There are a variety of ways to change something in an inventory, in the video I cover two methods, but I discovered a third method after the recording which I'll include here as well.
The simplest way if you only have one or two items that can be changed is to do something like this:
if input == 'toaster:bread' then inv:set_stack('input', 1 ,'toaster:toast1')
In code you need to manually define all the available inputs and outputs, not great if you have a lot of items you can change.
The second method will only work if you are registering all the nodes/craftitems that can be changed with your machine and adds a new line to the registration that looks something like this:
returns = 'toaster:toast2',
returns can be any variable name you want, and the value that is assigned can of course also be anything you'd like. To use that data you just need to use a bit of code like this:
local return_product = minetest.registered_items[instack:get_name()] inv:set_stack('input', 1 ,return_product.returns)
Check out the full code in the provided download to get a more full example. In a nutshell we're just referencing the table of the registered items and pulling the 'returns' value. If you assigned a different name to the variable you'd need to use that in place of .returns.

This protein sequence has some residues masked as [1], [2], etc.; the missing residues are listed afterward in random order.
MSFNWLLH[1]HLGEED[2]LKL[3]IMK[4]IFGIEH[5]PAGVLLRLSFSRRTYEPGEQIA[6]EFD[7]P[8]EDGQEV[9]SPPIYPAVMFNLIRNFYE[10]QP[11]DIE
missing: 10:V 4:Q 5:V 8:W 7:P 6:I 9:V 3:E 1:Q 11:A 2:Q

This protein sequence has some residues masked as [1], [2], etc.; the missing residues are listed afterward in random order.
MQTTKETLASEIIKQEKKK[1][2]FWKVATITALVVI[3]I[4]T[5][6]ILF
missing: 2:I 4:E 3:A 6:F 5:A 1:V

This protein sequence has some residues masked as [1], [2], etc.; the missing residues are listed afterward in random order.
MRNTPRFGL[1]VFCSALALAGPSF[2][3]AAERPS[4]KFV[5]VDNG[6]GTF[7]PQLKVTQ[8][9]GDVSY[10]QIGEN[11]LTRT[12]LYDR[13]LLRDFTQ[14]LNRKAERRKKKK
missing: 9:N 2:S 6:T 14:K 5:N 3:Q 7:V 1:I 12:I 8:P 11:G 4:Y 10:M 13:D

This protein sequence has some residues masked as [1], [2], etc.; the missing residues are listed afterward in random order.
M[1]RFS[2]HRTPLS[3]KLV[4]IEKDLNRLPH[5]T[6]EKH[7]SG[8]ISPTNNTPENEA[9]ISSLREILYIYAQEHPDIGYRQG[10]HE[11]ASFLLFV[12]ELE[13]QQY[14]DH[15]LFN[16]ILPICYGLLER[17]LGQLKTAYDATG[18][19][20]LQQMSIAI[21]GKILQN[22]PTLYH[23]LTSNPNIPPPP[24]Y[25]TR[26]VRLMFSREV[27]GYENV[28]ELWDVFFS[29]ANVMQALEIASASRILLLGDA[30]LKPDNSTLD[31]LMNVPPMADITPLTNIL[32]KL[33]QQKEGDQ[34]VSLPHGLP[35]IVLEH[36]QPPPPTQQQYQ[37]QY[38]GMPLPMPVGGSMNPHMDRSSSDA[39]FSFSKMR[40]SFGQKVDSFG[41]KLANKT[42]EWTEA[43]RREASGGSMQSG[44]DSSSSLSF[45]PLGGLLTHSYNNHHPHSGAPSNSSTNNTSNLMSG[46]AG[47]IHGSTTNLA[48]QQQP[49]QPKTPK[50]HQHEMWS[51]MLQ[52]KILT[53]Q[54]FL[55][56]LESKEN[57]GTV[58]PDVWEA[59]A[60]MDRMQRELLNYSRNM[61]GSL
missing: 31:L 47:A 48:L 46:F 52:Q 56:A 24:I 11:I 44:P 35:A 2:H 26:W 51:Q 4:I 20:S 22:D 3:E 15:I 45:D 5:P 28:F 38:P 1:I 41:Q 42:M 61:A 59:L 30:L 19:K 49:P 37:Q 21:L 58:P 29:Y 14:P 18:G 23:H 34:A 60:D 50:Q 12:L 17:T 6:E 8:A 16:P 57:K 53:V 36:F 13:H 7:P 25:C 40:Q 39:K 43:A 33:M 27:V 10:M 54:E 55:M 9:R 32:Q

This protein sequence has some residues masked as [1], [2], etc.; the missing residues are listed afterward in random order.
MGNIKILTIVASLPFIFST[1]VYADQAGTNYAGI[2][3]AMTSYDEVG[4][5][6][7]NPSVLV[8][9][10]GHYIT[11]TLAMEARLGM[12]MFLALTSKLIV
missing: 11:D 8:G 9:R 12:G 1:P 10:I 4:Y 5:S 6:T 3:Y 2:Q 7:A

The third method uses a table and table lookup like the previous example, but the table is created independently of the nodes, so you don't have to override or register the nodes to add data to the table. The table looks something like this:
table.name[key] = value
the key would be the name of the expected input and the value would be the name of the output. The table can either be created manually or be placed into a function that automatically populates the table while registering items. To pull the data you'd use something similar to the previous example.
local return_product = minetest.registered_items[instack:get_name()] inv:set_stack('input', 1 ,table.name[return_product])
The only difference is the table lookup is being done on the table you created rather than the registered items table that Minetest creates when loading all the nodes and items. I used this method in my tombs mod after much bashing my head into the wall to try and figure out how I could control many input/output combinations.